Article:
Progranulin is a central protein in both neuronal survival and neurodegenerative diseases. It is thus not surprising that altered progranulin levels represent a universal theme shared across several common neurodegenerative diseases. [More]
Shoulder, arm pain could stem from thoracic outlet syndrome

Shoulder, arm pain could stem from thoracic outlet syndrome

Shoulder and arm pain come with the territory for some athletes and certain occupations like hair stylists, mechanics, even office workers. [More]
ART trial: Adacolumn shows clinical benefit in refractory ulcerative colitis patients

ART trial: Adacolumn shows clinical benefit in refractory ulcerative colitis patients

Data from the 48-week ART trial, presented today at the Digestive Disease Week meeting, showed that remission and response rates were 37.2% and 53.2% respectively at week 12, in patients with moderate-to-severe, steroid-dependent active ulcerative colitis (UC) with insufficient response or intolerance to immunosuppressants and / or biologics when treated with between five and eight sessions with Adacolumn. [More]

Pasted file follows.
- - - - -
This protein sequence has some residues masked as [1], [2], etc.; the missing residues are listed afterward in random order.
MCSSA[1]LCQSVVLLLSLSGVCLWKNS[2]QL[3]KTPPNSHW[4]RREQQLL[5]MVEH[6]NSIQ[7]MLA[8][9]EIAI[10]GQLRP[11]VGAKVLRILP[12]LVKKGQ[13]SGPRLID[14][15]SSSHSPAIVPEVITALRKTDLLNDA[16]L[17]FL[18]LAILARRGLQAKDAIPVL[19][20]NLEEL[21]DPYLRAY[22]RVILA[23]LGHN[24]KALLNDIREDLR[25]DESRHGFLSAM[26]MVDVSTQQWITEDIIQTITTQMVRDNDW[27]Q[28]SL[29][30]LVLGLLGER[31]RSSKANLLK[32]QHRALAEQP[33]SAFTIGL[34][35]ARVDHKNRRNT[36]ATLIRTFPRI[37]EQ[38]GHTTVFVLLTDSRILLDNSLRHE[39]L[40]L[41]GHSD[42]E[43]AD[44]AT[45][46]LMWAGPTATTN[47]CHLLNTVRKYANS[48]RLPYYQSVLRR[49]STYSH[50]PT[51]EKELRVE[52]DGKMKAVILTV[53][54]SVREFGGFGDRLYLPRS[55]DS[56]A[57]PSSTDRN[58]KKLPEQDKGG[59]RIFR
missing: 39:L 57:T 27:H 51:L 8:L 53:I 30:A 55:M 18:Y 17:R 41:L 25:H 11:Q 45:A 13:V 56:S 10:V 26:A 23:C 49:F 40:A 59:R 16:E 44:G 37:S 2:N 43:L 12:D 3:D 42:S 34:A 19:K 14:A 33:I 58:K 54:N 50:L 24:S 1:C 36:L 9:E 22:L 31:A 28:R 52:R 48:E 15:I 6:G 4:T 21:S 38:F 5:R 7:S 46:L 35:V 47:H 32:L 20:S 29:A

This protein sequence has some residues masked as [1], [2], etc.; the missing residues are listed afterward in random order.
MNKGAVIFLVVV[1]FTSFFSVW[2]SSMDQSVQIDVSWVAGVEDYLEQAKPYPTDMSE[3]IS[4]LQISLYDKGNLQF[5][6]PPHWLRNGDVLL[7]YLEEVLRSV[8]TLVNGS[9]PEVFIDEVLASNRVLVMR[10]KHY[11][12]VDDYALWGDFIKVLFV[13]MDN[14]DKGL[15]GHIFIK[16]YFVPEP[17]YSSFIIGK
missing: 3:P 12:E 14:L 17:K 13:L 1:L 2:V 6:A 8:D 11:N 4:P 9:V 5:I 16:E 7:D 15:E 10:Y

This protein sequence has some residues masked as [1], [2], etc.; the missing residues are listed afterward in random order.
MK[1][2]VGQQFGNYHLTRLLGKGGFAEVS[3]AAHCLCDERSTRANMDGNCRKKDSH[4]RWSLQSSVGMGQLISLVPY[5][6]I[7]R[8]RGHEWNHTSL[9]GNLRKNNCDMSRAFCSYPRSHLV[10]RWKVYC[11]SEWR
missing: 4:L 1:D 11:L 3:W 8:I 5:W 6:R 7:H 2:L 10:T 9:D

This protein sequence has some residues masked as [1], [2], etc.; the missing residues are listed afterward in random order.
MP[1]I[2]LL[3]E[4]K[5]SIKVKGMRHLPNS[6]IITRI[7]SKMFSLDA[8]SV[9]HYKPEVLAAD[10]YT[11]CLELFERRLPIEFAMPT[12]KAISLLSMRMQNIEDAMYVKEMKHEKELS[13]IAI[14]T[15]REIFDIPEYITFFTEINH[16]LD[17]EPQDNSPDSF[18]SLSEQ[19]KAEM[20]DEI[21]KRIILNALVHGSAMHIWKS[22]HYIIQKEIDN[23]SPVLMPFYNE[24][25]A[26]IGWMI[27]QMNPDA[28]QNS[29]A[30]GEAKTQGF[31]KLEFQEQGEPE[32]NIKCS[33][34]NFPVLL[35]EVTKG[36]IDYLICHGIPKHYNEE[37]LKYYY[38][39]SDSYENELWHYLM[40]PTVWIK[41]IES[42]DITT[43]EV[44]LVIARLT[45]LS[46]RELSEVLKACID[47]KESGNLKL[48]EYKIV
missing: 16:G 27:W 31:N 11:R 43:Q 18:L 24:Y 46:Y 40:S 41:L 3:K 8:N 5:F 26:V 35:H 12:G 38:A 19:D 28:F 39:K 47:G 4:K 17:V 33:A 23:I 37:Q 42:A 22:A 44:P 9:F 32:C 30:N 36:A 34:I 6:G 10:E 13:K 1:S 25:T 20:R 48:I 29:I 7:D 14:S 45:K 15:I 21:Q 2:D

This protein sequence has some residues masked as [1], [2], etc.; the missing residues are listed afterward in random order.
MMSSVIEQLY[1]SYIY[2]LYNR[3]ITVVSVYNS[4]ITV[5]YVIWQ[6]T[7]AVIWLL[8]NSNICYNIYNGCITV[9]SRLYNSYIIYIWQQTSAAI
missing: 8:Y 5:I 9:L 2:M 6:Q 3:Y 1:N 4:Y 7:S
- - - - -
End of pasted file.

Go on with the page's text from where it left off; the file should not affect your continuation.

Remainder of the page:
Clinical study supports safety, efficacy of GI Windows’ IAS as treatment option for Type 2 diabetes

Clinical study supports safety, efficacy of GI Windows’ IAS as treatment option for Type 2 diabetes

GI Windows, Inc., a clinical-stage medical device company, today announced the presentation of six-month results of the first-ever clinical study evaluating the endoscopic creation of a dual-path enteral diversion using the company’s Incision-less Anastomosis System (IAS) at Digestive Disease Week® 2016 (DDW), in San Diego, Calif. [More]
Researchers spot molecular key that breast cancer cells use to invade bone marrow

Researchers spot molecular key that breast cancer cells use to invade bone marrow

Scientists at the Duke Cancer Institute have identified a molecular key that breast cancer cells use to invade bone marrow in mice, where they may be protected from chemotherapy or hormonal therapies that could otherwise eradicate them. [More]
Health of 1 million over 65s at risk from low awareness of heart valve disease